Turning water into wine: This new app helps growers solve irrigation issues
Posted 14 March 2017
A new smartphone app promises to diagnose grapevine health and help growers make smarter irrigation decisions with the press of a button.
The Vine Water Stress app uses a thermal imaging camera attached to a smartphone to snap photos of the grapevine canopies. It then analyses the images and calculates the vine water status.
Wine Australia's General Manager of Research, Development and Extension Dr Liz Waters said the portable viticulture tool would greatly improve water management decision-making.
“Through many years of extensive research, methods have been developed to assess grapevine water status. This new app provides a portable solution to measure water status quickly and easily in the vineyard,” she said.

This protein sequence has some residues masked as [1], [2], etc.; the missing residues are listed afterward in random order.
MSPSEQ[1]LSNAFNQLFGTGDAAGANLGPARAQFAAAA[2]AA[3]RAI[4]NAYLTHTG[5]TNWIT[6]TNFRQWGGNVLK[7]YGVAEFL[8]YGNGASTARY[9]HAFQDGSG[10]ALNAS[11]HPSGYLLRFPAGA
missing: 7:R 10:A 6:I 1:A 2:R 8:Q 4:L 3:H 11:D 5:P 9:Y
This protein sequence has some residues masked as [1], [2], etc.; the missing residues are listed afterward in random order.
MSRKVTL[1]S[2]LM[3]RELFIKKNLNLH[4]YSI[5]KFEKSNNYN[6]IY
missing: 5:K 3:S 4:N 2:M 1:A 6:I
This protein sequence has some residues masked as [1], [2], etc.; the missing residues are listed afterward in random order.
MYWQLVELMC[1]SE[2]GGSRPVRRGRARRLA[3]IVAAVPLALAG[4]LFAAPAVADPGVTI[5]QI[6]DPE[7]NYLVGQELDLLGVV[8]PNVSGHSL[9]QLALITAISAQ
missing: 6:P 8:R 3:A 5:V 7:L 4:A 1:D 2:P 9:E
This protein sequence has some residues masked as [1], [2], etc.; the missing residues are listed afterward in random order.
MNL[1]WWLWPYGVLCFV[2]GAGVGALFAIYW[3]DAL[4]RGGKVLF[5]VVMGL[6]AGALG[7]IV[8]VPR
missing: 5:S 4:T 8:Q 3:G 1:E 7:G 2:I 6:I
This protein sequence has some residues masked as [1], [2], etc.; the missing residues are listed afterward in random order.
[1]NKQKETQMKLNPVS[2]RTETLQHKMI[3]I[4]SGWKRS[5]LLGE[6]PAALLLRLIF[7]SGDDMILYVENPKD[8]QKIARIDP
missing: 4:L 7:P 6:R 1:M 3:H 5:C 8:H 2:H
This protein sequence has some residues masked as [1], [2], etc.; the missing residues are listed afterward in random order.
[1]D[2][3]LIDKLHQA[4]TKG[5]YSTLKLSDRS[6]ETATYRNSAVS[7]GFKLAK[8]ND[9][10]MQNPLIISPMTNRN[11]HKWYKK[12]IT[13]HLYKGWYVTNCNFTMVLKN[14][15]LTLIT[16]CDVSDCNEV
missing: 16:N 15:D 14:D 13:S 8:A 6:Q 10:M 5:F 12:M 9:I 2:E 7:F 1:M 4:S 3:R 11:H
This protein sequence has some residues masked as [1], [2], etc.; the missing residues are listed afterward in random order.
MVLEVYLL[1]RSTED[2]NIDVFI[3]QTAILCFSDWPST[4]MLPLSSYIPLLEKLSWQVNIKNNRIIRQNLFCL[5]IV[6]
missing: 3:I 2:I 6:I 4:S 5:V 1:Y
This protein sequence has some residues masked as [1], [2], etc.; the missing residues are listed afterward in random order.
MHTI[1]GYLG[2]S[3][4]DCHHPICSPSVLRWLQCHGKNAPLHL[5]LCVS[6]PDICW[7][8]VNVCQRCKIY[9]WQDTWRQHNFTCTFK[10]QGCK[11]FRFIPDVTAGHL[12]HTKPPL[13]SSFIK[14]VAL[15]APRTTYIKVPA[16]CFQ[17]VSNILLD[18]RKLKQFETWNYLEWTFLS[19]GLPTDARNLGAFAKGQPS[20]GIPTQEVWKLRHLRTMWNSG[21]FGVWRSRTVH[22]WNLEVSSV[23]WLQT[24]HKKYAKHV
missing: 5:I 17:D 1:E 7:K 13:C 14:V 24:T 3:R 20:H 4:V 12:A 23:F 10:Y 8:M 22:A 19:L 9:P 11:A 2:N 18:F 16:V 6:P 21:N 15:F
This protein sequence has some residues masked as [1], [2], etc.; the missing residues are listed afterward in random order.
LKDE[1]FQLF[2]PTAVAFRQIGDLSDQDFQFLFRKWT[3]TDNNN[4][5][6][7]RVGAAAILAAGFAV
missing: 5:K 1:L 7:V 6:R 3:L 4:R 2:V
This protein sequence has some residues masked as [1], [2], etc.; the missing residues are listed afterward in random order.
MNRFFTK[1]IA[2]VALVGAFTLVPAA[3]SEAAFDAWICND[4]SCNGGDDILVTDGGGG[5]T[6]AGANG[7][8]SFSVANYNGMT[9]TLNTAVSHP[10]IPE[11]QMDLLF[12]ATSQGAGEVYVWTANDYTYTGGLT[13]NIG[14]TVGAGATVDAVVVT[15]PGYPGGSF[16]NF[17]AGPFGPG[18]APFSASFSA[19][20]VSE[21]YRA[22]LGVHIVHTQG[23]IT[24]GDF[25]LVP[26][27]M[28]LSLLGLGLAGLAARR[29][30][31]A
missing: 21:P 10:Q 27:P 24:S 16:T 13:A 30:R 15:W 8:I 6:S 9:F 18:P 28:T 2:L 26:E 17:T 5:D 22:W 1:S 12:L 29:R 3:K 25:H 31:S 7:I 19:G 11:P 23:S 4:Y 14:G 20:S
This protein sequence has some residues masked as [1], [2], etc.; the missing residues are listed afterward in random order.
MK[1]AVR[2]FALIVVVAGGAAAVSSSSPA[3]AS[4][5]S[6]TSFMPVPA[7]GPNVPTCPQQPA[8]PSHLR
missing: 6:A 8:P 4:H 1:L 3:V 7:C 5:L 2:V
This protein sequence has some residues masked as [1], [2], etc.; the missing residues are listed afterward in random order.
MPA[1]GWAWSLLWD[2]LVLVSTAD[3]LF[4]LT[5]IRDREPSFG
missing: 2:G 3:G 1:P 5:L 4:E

“The app allows growers to make informed irrigation decisions that support the production of high-quality fruit grown to specification.”
The app is being trialled at 15 vineyards across southern Australia as part of a project funded by Wine Australia
and led by the South Australian Research and Development Institute
(SARDI) in collaboration with the University of New South Wales
SARDI Acting Executive Director Dr Kathy Ophel-Keller said the app would help reduce water and associated pumping costs, which could be a significant component of production costs for grape growers.
“Uncontrolled water stress has the potential to reduce the yield and quality of grapes and the resulting wine, which in turn reduces the return to growers
,” she said.
“The management of vine water status is a key tool for grape growers to regulate yield and optimise fruit quality and style.
“This new app offers grape growers instant feedback on the water status of their vines, and provides them with the flexibility to assess multiple blocks – or sections of blocks – and to make irrigation decisions in real time.”
If you’re interested in learning about how some of South Australia’s vineyards manage their wastewater, be sure to register for the upcoming technical tour to the Barossa Valley